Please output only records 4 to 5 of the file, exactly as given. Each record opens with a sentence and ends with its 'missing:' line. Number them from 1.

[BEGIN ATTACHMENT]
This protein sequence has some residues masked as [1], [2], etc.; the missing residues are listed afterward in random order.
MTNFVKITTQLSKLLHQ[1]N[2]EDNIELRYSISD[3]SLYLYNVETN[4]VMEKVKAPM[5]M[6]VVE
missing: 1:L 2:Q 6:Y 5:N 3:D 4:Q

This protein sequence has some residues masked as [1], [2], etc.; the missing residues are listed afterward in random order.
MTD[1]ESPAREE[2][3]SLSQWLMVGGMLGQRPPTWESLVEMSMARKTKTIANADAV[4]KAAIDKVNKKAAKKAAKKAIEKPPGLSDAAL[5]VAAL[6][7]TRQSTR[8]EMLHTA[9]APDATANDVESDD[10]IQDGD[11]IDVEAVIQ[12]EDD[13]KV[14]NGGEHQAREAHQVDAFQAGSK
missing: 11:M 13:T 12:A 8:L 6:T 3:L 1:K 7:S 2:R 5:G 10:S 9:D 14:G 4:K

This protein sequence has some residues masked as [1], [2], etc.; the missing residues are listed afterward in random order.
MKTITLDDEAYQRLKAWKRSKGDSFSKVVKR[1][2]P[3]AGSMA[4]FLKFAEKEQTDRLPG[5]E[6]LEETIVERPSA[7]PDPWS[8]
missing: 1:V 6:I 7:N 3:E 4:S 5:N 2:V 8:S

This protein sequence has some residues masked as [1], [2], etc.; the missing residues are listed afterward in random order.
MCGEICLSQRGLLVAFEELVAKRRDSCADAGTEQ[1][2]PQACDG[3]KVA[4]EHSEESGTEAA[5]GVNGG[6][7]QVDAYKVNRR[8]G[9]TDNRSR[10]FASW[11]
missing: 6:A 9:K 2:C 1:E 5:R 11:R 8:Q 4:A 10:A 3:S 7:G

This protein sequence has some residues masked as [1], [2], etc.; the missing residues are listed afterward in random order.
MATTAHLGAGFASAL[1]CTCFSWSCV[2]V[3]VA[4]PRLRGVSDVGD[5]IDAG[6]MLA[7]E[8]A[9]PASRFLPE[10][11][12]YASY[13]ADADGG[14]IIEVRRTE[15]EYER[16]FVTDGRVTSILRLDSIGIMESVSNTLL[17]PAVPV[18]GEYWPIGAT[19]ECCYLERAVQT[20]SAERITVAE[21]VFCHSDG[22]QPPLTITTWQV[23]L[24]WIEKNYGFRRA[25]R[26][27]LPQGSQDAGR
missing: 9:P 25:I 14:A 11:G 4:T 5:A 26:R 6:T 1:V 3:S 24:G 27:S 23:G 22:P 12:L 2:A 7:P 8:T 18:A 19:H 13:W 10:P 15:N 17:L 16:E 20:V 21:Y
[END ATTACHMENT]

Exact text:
This protein sequence has some residues masked as [1], [2], etc.; the missing residues are listed afterward in random order.
MCGEICLSQRGLLVAFEELVAKRRDSCADAGTEQ[1][2]PQACDG[3]KVA[4]EHSEESGTEAA[5]GVNGG[6][7]QVDAYKVNRR[8]G[9]TDNRSR[10]FASW[11]
missing: 6:A 9:K 2:C 1:E 5:R 11:R 8:Q 4:A 10:A 3:S 7:G

This protein sequence has some residues masked as [1], [2], etc.; the missing residues are listed afterward in random order.
MATTAHLGAGFASAL[1]CTCFSWSCV[2]V[3]VA[4]PRLRGVSDVGD[5]IDAG[6]MLA[7]E[8]A[9]PASRFLPE[10][11][12]YASY[13]ADADGG[14]IIEVRRTE[15]EYER[16]FVTDGRVTSILRLDSIGIMESVSNTLL[17]PAVPV[18]GEYWPIGAT[19]ECCYLERAVQT[20]SAERITVAE[21]VFCHSDG[22]QPPLTITTWQV[23]L[24]WIEKNYGFRRA[25]R[26][27]LPQGSQDAGR
missing: 9:P 25:I 14:A 11:G 4:T 5:A 26:R 6:T 1:V 3:S 24:G 27:S 23:G 22:P 12:L 2:A 7:P 8:T 18:A 19:H 13:W 10:P 15:N 17:L 16:E 20:V 21:Y